Sania Yau

Date: 29.04.2013 | admin | Hong Kong, SHOWCASE

Hong Kong, China

SANIA YAU, President & CEO, New Life Psychiatric Rehabilitation Association


Sania and I have identical matching royal blue chinese jacquard jackets that we bought at a touristy little store on our way to visit the Tian Tan Buddha (Giant Buddha) on Lantau Island in Hong Kong. Our time together has always been bookended with superb retail adventures. Sania is a complex person, always full of surprises.  We met through the IWF Fellowship program and this statuesque, serene and classy lady operates in one of the world’s most remarkable cities, Hong Kong, tackling one of the most important urban issues – mental health.  Daily she is bringing those who suffer from its prejudice, a meaningful role in society. This makes my job of building a light rapid transit lines, seem like a piece of cake.

Sania & Leslie at New Life offices, July 2012

Sania is a thoughtful and kind person, whose passion and commitment to change is unrelenting. She is also a remarkable innovator, experimenting with many new and exciting social enterprises in Hong Kong that have born true results. This speaks to her understanding of a complete and fully integrated city.  Her commitment to her work is only outdone by her commitment to her glorious family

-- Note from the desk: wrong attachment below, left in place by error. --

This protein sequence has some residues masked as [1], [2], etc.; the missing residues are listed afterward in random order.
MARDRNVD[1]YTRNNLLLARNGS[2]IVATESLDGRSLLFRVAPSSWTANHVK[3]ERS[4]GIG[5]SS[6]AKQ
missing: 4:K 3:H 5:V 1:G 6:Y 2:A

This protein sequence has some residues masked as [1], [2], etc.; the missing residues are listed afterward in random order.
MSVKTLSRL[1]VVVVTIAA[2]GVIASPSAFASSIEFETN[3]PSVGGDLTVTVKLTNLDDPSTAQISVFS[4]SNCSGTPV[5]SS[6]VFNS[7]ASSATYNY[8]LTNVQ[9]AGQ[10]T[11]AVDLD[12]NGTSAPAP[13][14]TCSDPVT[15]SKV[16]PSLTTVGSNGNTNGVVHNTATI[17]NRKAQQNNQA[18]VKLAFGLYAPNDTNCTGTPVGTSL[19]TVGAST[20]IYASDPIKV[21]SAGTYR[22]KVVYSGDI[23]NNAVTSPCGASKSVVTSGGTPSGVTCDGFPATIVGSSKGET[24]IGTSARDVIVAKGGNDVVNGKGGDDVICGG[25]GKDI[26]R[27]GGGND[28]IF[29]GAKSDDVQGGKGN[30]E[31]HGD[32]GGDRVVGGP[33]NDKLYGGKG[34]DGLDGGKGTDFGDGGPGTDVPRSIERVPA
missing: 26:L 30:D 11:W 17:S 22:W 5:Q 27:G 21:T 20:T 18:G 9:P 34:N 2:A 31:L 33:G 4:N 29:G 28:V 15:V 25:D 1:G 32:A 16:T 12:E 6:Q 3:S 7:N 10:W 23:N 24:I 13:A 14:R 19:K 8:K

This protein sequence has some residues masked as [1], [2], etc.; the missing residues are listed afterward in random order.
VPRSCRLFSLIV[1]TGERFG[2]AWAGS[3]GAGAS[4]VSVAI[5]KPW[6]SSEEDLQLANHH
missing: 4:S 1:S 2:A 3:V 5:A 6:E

What has been your most important lesson as a city builder?

“Mental Health is Everybody’s Business and Mental Health Matters” are the two mottos that inspire my career in mental health social service for the last 30 years in Hong Kong and overseas. Advocating the importance of wellness has been one of the top priorities in my work as health is not an absence of disease but a holistic concept, i.e. body, mind and spirit.  Living in a fast-pace city like Hong Kong, to live healthier and happier, being mindful or “slow down” is something we need to attend to. One of the “baby” achievements is my passion and conscientiousness to bring “recovery model” from overseas to Hong Kong since 2009 and to measure its impact through evidence-based practice. Recovery is a human right movement for people in recovery from mental illness. Through system transformation, people in recovery reclaim their sense of identity, dignity and meaning in a less stigmatized and non-discriminating society. As well, they would be able to participate in the community as an equal member. Though we are still in the juvenile stage of development, we have been influencing other service providers and hospitals to join hands in this new development.”


Martha Shepard

Date: May 22, 2013 | Reply

I am so impressed and pleased to call Leslie and Sania my colleagues and friends!

Date: March 15, 2014 | Reply

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